The Searchers, commonly referred to as Ford’s magnum opus, is definitely the most significant chapter for Kalinak as she states her surprise at how little attention has been given to the music in the historical analysis of the film. “The music has much to reveal, enriching an understanding of both the film and the culture in which it was produced” (159), and Kalinak states that characters and the driving force behind their decisions are revealed in the music. The role the music plays in the film helps illustrate Ethan Edwards’s reasons for searching, and ultimately saving, his niece Debbie. Kalinak identifies the song “Lorena” as representative of Ethan’s love for Debbie’s mother Martha at the start of the film, and explains, “It is ‘Lorena’ that accompanies Ethan’s lifting of a tense and terrified Debbie into the air. ‘Lorena’ functions as a specific aural marker for Martha. Thus, I would argue that hearing ‘Lorena’ at this moment brings us back to the figure of Martha, who returns to the scene and supplies Ethan’s motivation” (169). Music as signifier is carried heavily throughout this chapter, revealing hidden meanings in Ford’s portrayal of race relations between Native Americans, Mexicans, and white Americans across the western frontier during this period. The Searchers has long been analyzed as a film about prejudice and hatred, and the music helps further the conversation regarding Ford’s true implications in his portrayal of different race and ethnic backgrounds. It is no longer just a commentary on race; the music moves the discussion further by identifying the way in which music represents all characters of different backgrounds and their relationships to one another.

One problem in Kalinak’s book begins in chapter 3 as she attempts to define what makes music American. It’s not so much that Kalinak fails to define what constitutes a purely American sound in folk song. The problem comes from even attempting to define such a difficult genre of music. Folk and/or traditional music is different depending on what part of the world it comes from. America is known as the melting pot of the world and with that comes a melting pot of music from various cultures that influence American music. Four pages are spent attempting to define traditional American music but instrumentation, rhythm, style, and structure are never fully identified. Finally Kalinak concedes, stating, “Folk song, by its very nature, is a slippery entity characterized by a high degree of variation . . . depending on era, geographic location, and performance setting” (57). This postulation would be justified at the beginning of chapter 3 since her attempts early in the chapter to explain where and how American folk music began can cause some confusion, especially for music historians or theorists.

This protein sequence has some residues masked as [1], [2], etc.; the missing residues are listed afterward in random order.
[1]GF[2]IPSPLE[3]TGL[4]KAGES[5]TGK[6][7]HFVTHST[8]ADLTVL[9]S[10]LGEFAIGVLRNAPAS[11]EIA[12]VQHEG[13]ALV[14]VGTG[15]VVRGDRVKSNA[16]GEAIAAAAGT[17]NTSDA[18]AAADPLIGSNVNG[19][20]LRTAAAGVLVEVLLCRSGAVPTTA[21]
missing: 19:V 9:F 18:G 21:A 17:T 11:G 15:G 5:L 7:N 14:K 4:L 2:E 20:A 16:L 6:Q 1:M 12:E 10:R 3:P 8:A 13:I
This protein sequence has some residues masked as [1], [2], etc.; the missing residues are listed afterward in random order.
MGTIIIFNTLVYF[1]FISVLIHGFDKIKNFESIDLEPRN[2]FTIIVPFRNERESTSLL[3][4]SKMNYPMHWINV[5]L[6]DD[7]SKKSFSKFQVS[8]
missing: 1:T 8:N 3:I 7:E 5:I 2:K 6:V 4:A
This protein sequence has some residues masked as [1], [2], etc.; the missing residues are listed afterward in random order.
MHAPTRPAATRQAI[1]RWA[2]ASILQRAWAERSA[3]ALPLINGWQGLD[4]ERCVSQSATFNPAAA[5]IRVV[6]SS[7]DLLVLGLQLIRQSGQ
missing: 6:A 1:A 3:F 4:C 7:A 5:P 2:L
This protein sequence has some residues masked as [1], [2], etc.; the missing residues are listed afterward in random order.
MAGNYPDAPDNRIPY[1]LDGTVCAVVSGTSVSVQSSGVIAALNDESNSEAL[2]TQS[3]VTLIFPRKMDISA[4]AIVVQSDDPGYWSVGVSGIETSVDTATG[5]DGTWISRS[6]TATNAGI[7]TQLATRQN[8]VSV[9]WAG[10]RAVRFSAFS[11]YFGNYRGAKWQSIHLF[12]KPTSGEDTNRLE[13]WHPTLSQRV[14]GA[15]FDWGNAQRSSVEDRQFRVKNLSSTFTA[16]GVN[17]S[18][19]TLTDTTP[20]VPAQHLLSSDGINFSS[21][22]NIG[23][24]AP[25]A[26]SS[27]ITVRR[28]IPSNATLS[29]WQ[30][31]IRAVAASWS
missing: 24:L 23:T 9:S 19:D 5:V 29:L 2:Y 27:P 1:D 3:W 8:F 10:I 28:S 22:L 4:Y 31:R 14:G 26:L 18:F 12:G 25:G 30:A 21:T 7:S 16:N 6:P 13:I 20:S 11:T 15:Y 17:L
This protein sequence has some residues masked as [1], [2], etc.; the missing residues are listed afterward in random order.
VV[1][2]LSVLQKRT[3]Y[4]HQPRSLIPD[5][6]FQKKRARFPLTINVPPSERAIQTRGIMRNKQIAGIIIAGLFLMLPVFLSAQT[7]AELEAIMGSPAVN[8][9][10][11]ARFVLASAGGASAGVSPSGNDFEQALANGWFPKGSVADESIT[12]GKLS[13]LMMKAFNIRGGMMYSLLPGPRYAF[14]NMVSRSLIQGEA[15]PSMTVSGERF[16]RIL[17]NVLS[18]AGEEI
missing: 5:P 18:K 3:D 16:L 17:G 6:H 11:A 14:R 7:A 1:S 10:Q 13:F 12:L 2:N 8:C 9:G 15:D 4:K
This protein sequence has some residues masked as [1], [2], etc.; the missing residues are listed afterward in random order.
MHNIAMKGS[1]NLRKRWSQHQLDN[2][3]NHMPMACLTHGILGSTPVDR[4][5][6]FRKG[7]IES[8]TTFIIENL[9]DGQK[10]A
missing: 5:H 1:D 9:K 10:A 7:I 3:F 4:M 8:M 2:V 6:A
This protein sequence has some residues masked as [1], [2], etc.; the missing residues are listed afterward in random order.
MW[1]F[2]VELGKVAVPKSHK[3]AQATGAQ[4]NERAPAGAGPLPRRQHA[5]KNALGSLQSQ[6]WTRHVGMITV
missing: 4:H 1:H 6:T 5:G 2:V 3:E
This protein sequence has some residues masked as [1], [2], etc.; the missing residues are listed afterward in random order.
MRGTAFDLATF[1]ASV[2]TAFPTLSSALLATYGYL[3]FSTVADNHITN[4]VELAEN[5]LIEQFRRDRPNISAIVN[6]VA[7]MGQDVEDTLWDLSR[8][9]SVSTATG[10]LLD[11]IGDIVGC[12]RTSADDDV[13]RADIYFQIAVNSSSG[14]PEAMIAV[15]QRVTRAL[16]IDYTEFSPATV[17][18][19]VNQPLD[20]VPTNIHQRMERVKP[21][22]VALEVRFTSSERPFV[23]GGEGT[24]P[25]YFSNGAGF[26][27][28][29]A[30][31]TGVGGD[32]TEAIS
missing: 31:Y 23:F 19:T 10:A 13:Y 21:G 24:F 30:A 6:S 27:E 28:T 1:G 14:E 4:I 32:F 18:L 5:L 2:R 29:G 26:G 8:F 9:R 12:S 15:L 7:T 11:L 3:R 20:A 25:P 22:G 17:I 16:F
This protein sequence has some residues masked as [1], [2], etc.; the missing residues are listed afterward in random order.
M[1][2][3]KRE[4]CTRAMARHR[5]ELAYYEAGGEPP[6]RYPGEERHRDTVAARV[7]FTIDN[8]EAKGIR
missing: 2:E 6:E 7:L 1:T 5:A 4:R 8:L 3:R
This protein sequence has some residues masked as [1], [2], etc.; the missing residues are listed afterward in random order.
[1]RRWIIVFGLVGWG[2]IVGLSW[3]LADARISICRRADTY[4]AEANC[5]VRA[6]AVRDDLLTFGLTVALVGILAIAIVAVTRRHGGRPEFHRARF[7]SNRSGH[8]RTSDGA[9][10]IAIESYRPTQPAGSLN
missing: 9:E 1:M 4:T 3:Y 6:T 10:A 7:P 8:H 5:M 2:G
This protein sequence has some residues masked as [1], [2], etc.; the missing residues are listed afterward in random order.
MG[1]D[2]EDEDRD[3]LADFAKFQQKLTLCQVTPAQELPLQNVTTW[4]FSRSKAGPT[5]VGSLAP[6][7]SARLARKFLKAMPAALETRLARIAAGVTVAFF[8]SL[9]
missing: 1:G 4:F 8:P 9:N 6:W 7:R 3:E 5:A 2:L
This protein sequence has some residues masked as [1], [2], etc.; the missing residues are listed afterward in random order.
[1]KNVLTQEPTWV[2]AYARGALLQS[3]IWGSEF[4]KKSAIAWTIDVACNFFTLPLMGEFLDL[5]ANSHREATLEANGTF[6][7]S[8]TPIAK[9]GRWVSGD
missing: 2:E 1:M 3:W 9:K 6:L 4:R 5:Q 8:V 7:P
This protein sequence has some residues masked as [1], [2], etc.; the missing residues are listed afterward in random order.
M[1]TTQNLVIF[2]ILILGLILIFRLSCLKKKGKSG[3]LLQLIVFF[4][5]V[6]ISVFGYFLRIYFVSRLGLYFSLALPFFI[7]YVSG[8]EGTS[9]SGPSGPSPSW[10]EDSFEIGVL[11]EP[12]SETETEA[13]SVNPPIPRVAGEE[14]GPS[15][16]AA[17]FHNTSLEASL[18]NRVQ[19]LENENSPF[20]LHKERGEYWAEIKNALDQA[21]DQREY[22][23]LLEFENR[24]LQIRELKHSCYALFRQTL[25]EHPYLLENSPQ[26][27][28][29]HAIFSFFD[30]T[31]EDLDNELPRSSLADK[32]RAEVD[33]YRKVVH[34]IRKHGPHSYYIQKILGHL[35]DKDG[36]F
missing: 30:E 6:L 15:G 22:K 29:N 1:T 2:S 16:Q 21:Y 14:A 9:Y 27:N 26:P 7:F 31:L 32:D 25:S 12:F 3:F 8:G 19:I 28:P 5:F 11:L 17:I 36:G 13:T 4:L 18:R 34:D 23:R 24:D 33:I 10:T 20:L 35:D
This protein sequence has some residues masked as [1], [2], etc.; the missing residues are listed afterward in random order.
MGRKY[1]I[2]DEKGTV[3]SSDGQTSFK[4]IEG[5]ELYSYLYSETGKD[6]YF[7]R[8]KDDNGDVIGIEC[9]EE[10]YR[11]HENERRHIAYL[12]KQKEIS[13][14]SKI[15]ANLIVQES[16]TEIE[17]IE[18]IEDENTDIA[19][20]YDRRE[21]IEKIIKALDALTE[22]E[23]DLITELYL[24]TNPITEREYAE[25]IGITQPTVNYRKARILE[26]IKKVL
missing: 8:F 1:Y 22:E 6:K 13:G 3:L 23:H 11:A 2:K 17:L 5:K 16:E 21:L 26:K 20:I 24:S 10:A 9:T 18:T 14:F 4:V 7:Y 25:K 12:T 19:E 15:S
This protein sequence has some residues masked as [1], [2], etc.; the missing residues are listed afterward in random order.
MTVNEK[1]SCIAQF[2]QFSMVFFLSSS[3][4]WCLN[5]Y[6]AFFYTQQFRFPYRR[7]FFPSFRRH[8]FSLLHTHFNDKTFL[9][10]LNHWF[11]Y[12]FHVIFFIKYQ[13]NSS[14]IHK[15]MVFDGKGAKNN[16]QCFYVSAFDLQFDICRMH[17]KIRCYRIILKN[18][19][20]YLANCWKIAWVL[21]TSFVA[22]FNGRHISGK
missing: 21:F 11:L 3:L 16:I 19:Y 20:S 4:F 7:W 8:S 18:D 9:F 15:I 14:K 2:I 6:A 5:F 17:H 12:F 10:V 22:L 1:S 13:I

Kathryn Kalinak has proven her skills when critically analyzing film music in the essays, “Disturbing the Guests with this Racket: Music and Twin Peaks,” focusing on the television show’s orchestral score, and “Flashdance: The Dead End Kid,” pointing out the film’s fantastical use of song. The amount of research completed in How the West Was [End Page 237] Sung is evident while her writing style is always clear and conscientious. She has a way with words, illustrated in appealing background stories and anecdotes that convey the depth of her knowledge, and I thoroughly enjoy her sense of humor: “Are all prostitutes in Ford’s westerns named after cities?” (114). In the end, Kalinak efficiently ascertains that auteur theorists have committed a major faux pas in omitting music from their theory and analysis. Kalinak’s book offers a shrewd hypothesis, well organized and thoroughly examined, that brings a wealth of discovery into the formative study of film music.

Kylah Magee

Kylah Magee received a Bachelor of Music degree from Texas State University in 2001 and an MA in film studies from Chapman University in 2007. She has worked as a film screener with the Los Angeles Film Festival and assisted in the film and music archives at the University of Texas Harry Ransom Center. Most recently Kylah has performed with the Los Angeles Philharmonic and the Hollywood Bowl Orchestra. She is a member of The Society for Cinema and Media Studies and The Film Music Society and currently resides in Austin, Texas.

Additional Information

ISSN
1542-4235
Print ISSN
1532-3978
Pages
236-238
Launched on MUSE
2009-10-23
Open Access
No